REVIEW: Beats & Pieces Big Band + Johnny Hunter Quartet at Ronnie Scott’s

Board outside the club for the second night of the Beats & Pieces Residency

REVIEW: Beats & Pieces Big Band + Johnny Hunter Quartet

(Ronnie Scott’s, 1 January 2018. First night of a three-day residency)

Beats & Pieces are a 14-piece big band with the feel and dynamics of a small group and the force and impact of an orchestra. Bringing in the New Year and inaugurating their tenth anniversary, the first night of a sell-out, three-day residency at Ronnie’s was a celebration of the band’s past and a bold indicator of their future. Led by conductor and primary composer Ben Cottrell, the music is characterised by dense and intricate rhythms, exploratory compositional journeys, tight and richly coloured brass writing, and a bit more risk-taking than your regular big band. The new material consolidates these strengths.

Time (set to be the first single off their third album due in spring/summer) builds tension with a repeating minimalist figure and atmospheric ensemble playing, swelling to a full-bodied crescendo. Noise brings a fitting bruit of sonic disturbance that is offset by Nick Walker’s vulnerable trumpet tone. Banger opens with a thorny low-string math rock riffing from guitarist Anton Hunter, the tune building to a monster modulation. The big band has never sounded bigger.

Older tunes included the oldest one: Toan, the first piece Ben Cottrell wrote for the band. It has a characteristically stop-start structure, and opened with Richard Jones’s modernist-classically drenched solo piano intro and featured the unusual experience of a trombone duet, with Simon Lodge and Richard Foote tussling entertainingly. Three is based around a judiciously discordant phrase, unfolding slowly then spiralling headlong into a good old racket of free playing. The arrangement of Bowie’s Let’s Dance slows it down to a last-dance-of-the-prom seduction routine. The bleeding emotional core of the evening was first album cut Broken, a steely study in emotional annihilation, featuring some killer outside playing from Anthony Brown on tenor sax. On the album Broken has vocals, with some brutal lyrics—“Do you think I would take you back? Don’t think so.” To hear the words out loud in my vulnerable New Year’s Day state would have probably broken me.

Ben Cottrell also masterminds the Efpi label, the go-to for fresh youthful jazz from the North West. Several members of the big band are themselves bandleaders, with new records from Anton Hunter’s XI and trumpet player Nick Walker both imminent. Each night of the residency opens with a different supporting act from the Efpi roster, the second night with the quartet Let Spin featuring Chris Williams and Ruth Goller, and, for the third, Paradox Ensemble. This first night opened with the Johnny Hunter Quartet.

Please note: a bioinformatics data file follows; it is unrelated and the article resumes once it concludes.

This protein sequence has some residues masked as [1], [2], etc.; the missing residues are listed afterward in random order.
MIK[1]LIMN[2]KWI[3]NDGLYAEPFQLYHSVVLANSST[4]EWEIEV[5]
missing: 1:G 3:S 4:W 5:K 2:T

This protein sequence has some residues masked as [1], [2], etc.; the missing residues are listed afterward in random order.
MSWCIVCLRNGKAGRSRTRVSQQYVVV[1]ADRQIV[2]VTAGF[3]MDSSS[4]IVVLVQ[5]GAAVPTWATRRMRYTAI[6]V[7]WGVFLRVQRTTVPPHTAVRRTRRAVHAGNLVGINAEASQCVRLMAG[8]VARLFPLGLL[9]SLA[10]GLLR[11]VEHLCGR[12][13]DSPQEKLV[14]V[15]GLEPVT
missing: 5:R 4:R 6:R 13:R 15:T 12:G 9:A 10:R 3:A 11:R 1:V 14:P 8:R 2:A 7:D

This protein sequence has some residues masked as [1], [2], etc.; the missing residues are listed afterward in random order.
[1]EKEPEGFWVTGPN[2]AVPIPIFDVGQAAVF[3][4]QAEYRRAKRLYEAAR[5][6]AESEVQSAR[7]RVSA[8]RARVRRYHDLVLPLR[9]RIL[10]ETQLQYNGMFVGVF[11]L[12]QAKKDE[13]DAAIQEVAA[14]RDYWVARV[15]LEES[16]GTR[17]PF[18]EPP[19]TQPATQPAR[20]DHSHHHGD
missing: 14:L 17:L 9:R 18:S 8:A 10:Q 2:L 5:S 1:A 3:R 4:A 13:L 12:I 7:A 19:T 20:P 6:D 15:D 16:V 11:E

Johnny Hunter’s 2016 album While We Still Can was a remarkable demonstration of compositional versatility, and tightly and generously apportioned improvisation. I last saw them at the Efpi showcase at King’s Place. The group was already moving beyond jazz themes reminiscent of Don Cherry and into less familiar electronic textures buttressed by guitarist Anton Hunter. Pared back to the acoustic format at Ronnie’s, the quartet played just two tunes over 40 minutes, taking an expansive approach to both composition and improvisation, allowing saxophonist Mark Hanslip and trumpeter Aaron Diaz an unusually generous opportunity for development in long solos.

Rivers of Appropriation is based on Beatrice by Sam Rivers, an important but often overlooked free jazz saxophonist and educator. To and Frodo isn’t named after the beloved hobbit directly, but a cat, and has a fittingly feline-cum-Tolkienesque wanderlust. It’s epic without epic bombast, varying and richly dynamic with shifting moods from strident to mournful, switching between 5/4, 6/4 and 13/8 time signatures. What this performance brought home to me was how Johnny Hunter has that ability to insert odd time into regular time without losing the momentum. The great drummers all do this to some extent – throw in a half bar of double time or triplets or some ridiculous 11/8 ornamentation – without losing the overall metric or momentum. In the time since I last saw him it’s clear Johnny Hunter has made one of those leaps forward that happens, and he is probably going to become quite terrifying.

AJ Dehany is based in London and writes independently about music, art and stuff. ajdehany.co.uk


1. Rivers of Appropriation (based on Beatrice by Sam Rivers)
2. To and Frodo

Seth Bennett : double bass
Aaron Diaz : trumpet
Mark Hanslip : saxophone
Johnny Hunter : drums


1. Rocky
2. Pop
3. Jazz Walk
4. Toan
5. Rain
6. Broken

1. Time
2. Three
3. Let’s Dance
4. Noise
5. Banger
6. Fairytale
7. Hendo

Ben Cottrell : director
Anthony Brown, Ollie Dover, Tom Ward : saxophones
Owen Bryce, Aaron Diaz, Nick Walters : trumpet
Richard Foote, Kieran McLeod, Richard McVeigh : trombone
Anton Hunter : guitar
Richard Jones : piano/Rhodes
Mick Bardon : bass
Finlay Panter : drums
Alex Fiennes : sound engineer

LINK: Liam Izod’s feature about Johnny Hunter from 2016
Peter Bacon’s interview with Ben Cottrell from 2016

Categories: miscellaneous

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